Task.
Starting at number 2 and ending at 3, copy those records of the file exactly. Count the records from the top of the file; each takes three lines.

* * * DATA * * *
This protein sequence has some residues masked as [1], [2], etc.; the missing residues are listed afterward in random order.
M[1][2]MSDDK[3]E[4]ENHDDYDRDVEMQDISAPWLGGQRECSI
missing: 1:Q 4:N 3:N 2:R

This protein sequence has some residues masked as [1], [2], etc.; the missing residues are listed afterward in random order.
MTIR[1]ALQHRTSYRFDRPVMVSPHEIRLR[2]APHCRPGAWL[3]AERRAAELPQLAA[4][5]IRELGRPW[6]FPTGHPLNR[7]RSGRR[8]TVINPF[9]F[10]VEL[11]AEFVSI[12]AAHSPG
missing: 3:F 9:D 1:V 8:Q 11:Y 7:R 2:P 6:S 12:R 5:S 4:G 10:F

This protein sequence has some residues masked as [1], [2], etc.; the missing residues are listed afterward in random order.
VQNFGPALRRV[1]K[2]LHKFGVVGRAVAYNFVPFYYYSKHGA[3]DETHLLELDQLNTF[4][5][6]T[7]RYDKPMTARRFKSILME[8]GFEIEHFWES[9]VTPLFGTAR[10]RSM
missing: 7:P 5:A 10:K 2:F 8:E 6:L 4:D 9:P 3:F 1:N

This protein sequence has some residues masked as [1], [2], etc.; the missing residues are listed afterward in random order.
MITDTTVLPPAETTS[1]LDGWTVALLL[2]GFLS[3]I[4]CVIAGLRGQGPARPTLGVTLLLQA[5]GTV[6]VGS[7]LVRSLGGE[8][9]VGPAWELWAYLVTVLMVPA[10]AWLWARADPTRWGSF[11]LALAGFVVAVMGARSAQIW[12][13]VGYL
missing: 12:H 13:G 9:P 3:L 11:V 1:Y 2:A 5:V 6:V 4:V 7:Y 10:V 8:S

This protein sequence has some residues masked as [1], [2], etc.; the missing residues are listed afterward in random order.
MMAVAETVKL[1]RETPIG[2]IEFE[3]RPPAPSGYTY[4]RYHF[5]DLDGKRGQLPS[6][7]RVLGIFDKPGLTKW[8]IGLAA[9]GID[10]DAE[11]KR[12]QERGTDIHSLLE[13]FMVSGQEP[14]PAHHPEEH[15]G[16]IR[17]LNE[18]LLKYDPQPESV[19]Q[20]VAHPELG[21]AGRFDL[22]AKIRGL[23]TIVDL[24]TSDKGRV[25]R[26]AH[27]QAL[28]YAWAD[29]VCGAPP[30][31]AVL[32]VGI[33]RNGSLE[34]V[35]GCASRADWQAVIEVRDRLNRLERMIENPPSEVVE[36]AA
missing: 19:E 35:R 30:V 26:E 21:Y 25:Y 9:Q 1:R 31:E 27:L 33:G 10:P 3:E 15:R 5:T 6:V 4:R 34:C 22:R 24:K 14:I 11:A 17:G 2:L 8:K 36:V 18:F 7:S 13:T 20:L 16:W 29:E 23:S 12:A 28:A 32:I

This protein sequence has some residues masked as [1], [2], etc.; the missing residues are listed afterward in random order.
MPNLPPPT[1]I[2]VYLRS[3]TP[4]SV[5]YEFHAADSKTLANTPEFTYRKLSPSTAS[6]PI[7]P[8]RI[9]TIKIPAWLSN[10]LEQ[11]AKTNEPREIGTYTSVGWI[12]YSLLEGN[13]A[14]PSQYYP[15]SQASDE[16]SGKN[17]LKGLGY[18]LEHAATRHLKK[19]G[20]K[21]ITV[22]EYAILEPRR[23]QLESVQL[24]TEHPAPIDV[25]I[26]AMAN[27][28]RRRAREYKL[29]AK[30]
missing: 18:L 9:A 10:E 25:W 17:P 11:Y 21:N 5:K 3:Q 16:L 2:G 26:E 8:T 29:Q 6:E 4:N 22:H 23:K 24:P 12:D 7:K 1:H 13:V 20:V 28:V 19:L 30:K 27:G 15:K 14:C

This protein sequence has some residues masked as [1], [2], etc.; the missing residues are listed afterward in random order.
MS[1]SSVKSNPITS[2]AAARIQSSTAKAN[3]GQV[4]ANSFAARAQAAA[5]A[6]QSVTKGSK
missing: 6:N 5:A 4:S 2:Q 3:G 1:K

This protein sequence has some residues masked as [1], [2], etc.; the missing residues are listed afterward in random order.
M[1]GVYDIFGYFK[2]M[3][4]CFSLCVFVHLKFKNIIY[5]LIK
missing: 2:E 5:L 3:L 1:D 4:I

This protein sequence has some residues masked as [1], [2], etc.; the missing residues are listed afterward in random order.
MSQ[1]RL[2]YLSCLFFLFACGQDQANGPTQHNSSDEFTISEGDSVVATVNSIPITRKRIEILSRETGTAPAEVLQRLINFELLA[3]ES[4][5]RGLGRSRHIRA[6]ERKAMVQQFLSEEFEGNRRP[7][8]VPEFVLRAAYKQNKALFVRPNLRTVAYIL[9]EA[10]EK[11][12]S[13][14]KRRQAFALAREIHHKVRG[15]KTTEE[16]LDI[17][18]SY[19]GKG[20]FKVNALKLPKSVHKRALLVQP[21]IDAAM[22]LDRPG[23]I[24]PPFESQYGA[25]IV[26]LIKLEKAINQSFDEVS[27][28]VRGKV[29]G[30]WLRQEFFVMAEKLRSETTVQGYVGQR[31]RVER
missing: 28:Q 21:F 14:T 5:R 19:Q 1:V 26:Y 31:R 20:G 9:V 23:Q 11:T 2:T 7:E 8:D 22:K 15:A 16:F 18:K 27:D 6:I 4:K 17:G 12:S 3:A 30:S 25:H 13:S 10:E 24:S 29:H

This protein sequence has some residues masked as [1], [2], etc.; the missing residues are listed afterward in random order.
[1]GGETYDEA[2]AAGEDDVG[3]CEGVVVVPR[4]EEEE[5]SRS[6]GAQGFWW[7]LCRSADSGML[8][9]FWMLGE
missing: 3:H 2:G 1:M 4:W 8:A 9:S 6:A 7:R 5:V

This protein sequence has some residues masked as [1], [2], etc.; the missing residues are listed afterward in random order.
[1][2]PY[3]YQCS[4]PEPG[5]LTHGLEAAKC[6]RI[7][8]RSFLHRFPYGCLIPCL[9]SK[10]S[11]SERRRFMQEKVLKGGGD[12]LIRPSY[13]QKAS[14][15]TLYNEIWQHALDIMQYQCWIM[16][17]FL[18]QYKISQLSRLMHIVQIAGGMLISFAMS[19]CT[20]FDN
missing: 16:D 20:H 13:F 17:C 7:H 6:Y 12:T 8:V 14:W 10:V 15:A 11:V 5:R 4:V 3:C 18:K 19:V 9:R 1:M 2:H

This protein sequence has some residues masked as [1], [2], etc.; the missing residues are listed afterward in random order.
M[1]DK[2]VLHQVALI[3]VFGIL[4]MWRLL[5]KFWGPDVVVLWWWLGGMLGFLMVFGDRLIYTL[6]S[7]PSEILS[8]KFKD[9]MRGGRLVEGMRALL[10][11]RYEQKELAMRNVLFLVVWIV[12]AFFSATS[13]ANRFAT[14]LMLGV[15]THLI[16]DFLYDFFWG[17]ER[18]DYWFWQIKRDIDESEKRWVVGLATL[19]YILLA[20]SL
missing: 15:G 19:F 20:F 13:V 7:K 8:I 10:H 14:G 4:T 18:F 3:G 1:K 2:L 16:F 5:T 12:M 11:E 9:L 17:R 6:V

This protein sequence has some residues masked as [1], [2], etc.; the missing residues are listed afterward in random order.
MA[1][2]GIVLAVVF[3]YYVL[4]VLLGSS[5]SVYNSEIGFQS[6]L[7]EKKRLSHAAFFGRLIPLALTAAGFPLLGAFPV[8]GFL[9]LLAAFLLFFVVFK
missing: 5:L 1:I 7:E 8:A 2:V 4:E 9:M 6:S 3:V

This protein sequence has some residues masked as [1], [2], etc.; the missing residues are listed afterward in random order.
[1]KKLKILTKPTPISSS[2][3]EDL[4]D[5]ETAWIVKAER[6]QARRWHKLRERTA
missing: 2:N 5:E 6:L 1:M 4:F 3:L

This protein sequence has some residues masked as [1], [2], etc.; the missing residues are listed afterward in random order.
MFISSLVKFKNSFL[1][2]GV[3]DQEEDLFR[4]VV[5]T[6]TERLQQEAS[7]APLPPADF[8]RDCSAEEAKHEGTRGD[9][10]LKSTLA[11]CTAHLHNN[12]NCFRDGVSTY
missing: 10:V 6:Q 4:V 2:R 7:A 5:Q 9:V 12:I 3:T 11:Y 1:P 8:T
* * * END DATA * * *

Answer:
This protein sequence has some residues masked as [1], [2], etc.; the missing residues are listed afterward in random order.
MTIR[1]ALQHRTSYRFDRPVMVSPHEIRLR[2]APHCRPGAWL[3]AERRAAELPQLAA[4][5]IRELGRPW[6]FPTGHPLNR[7]RSGRR[8]TVINPF[9]F[10]VEL[11]AEFVSI[12]AAHSPG
missing: 3:F 9:D 1:V 8:Q 11:Y 7:R 2:P 6:S 12:R 5:S 4:G 10:F

This protein sequence has some residues masked as [1], [2], etc.; the missing residues are listed afterward in random order.
VQNFGPALRRV[1]K[2]LHKFGVVGRAVAYNFVPFYYYSKHGA[3]DETHLLELDQLNTF[4][5][6]T[7]RYDKPMTARRFKSILME[8]GFEIEHFWES[9]VTPLFGTAR[10]RSM
missing: 7:P 5:A 10:K 2:F 8:E 6:L 4:D 9:P 3:F 1:N